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Macular Hole
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John I. Lowenstein, M.D.
Massachusetts Eye and Ear Infirmary, Harvard Medical School
January 9, 2003

What is the macula?
The eye is largely made up of the cornea, lens, iris, and retina. The retina lies along the back of the eye and is responsible for producing an image to send to the brain. The macula is the central part of the retina. The macula is the only part of the retina that is capable of sharp, detailed vision for tasks such as reading, driving, and watching TV.

What is a macular hole?
A macular hole is a disruption of the center of the macula. The interior of the eye is filled with a jelly-like substance called vitreous. As humans age, this jelly begins to shrink and travel towards the front of the eye. Deterioration of this jelly causes it to pull on the macula. In most cases, the vitreous separates without any negative side effects, However, in some cases where the vitreous is firmly attached to the central area of the retina, this pulling away may form a small hole, known as a macular hole (Figure 1).

According to the Gass Classification System, macular holes can be classified into four stages:

Gass Modified Classification System
Stage 1a Central yellow spot and loss of foveal depression, vitreous attached over the fovea
Stage 1b Yellow ring with bridging interface, loss of foveal depression, vitreous attached over the fovea
Stage 2 Retinal defect seen within yellow ring, may be round, crescent shaped, eccentric oval, or horseshoe in appearance. There may or may not be a prefoveal opacity (operculum)
Stage 3 Central round full thickness retinal defect ³ 400 microns, rim of elevated retina. The premacular vitreous is still attached and no Weiss ring present. (vitreous still attached to nerve head) There may or may not be a prefoveal opacity (operculum)
Stage 4 Central round full thickness retinal defect ³ 400 microns, rim of elevated retina. The premacular vitreous is detached and a Weiss ring is present. (vitreous detached from nerve head) There may or may not be a prefoveal opacity (operculum)

What are the symptoms of a macular hole?
The primary symptom is reduced vision for both distance and near. Many people also notice that objects look distorted from the involved eye.

Who gets macular holes?
Macular holes usually occur in middle aged and older people. They are more common in women than men. People who are very nearsighted, or those who have had blunt injuries to their eyes, may also develop a macular hole.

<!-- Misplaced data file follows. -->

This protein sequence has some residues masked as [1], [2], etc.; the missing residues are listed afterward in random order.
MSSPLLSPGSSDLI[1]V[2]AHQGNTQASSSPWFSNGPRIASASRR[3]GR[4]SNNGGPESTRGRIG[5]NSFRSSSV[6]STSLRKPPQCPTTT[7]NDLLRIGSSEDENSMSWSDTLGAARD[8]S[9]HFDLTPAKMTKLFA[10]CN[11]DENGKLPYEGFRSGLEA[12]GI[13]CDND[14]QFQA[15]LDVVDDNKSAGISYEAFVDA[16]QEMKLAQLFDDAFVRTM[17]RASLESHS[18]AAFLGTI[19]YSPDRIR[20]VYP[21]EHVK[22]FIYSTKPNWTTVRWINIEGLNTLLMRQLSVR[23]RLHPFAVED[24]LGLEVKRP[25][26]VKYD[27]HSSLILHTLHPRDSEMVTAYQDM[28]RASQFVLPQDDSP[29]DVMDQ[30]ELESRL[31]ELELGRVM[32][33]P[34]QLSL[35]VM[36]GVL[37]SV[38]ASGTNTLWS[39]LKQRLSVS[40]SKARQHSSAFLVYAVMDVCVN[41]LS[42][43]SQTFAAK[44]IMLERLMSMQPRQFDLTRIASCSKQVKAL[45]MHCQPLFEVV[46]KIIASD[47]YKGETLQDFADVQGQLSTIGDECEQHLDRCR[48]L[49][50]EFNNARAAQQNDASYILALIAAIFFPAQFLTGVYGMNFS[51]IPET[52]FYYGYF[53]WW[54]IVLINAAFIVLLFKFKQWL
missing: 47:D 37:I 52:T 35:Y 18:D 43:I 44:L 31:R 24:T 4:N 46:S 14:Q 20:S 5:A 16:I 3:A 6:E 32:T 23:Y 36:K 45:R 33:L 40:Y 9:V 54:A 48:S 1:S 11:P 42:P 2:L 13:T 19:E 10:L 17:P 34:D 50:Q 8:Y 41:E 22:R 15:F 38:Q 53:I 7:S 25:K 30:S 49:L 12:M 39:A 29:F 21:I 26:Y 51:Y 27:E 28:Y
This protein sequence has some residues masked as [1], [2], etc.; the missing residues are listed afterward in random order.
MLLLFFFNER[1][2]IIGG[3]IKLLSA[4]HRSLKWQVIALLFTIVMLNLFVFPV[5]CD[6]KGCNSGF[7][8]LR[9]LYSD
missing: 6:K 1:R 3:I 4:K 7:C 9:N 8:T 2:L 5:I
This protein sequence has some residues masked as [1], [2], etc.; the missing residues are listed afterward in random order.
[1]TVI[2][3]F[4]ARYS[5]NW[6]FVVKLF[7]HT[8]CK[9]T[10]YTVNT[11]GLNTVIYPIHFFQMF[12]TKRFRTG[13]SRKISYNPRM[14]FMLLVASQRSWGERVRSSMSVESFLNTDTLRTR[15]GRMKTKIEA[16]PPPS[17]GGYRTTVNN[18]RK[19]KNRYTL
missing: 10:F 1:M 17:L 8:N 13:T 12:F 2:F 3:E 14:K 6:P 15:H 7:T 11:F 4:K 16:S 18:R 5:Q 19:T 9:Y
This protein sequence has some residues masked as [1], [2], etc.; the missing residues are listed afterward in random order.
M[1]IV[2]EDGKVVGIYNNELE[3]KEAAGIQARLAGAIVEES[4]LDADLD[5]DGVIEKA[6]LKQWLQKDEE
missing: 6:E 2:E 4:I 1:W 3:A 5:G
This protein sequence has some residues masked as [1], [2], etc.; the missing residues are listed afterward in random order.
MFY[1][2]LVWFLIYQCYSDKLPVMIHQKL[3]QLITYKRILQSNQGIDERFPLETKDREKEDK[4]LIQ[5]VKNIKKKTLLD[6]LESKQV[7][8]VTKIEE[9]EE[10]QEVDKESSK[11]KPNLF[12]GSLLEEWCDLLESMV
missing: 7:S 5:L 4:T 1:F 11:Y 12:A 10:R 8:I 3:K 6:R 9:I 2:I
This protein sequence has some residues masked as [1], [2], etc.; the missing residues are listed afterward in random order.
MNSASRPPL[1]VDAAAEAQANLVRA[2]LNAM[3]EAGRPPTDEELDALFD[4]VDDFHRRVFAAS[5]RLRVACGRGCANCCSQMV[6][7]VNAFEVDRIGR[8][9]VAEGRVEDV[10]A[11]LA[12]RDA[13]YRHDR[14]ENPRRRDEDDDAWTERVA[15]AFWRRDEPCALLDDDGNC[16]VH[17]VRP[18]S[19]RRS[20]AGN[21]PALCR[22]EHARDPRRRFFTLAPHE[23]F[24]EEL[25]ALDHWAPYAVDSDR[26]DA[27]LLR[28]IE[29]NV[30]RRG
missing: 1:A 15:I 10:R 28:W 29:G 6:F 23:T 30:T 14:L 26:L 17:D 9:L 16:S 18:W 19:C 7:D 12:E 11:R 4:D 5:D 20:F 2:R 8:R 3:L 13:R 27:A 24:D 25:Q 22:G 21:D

Can macular holes be treated?
Macular holes can be treated with surgery through a procedure called a vitrectomy. The operation is done to remove the vitreous jelly that is pulling on the macula. The surgeon may also remove additional tissue that may be keeping the macular hole open. At surgery, the eye is filled with a special gas that stays in the eye and slowly dissolves over a few weeks. The gas forms an air bubble that gently presses on the hole and encourages new tissue to close the hole.

After surgery, the patient must usually position so that they are face down for most of the day. The positioning is most intensive during the first week after surgery. The extent of positioning that is recommended may vary depending on the surgeon’s preference. Equipment is available to help the patient maintain the required position.

The best results with macular hole surgery occur when the procedure is done within 6 months to a year after the development of the hole. Most surgeons are reluctant to do the surgery if the hole has been present for over a year.

How successful is the treatment?
About 80 to 90% of the time, the macular hole closes after surgery. In most cases that close, there is a modest (2 lines on the eye chart or more) improvement in vision. Some patients have a big improvement, and some have no improvement. A few get worse. Complications such as retinal detachment, infection, or bleeding in the eye are rare.

Most patients who have the surgery eventually develop a cataract. (See the section in patient information on cataract.) If the cataract is sufficiently dense, cataract surgery may be warranted months or years after the macular hole surgery.

What happens if I don’t have treatment?
Most eyes with non-treated macular holes stabilize with vision of about 20/200.

What about my other eye?
The chances of getting a hole in the other eye are about 10 to 15%.

How can I get more information?
Please call your local eye care professional for more information regarding macular hole. To arrange for an appointment in the New England area with an ophthalmologist, call the Massachusetts Eye and Ear Infirmary, General Eye Consultation Service at (617) 573-3202.
Figure 1

The information and recommendations appearing on these pages are informational only and is not intended to be a basis for diagnosis, treatment or any other clinical application. For specific information concerning your personal medical condition, the DJO suggests that you consult your physician.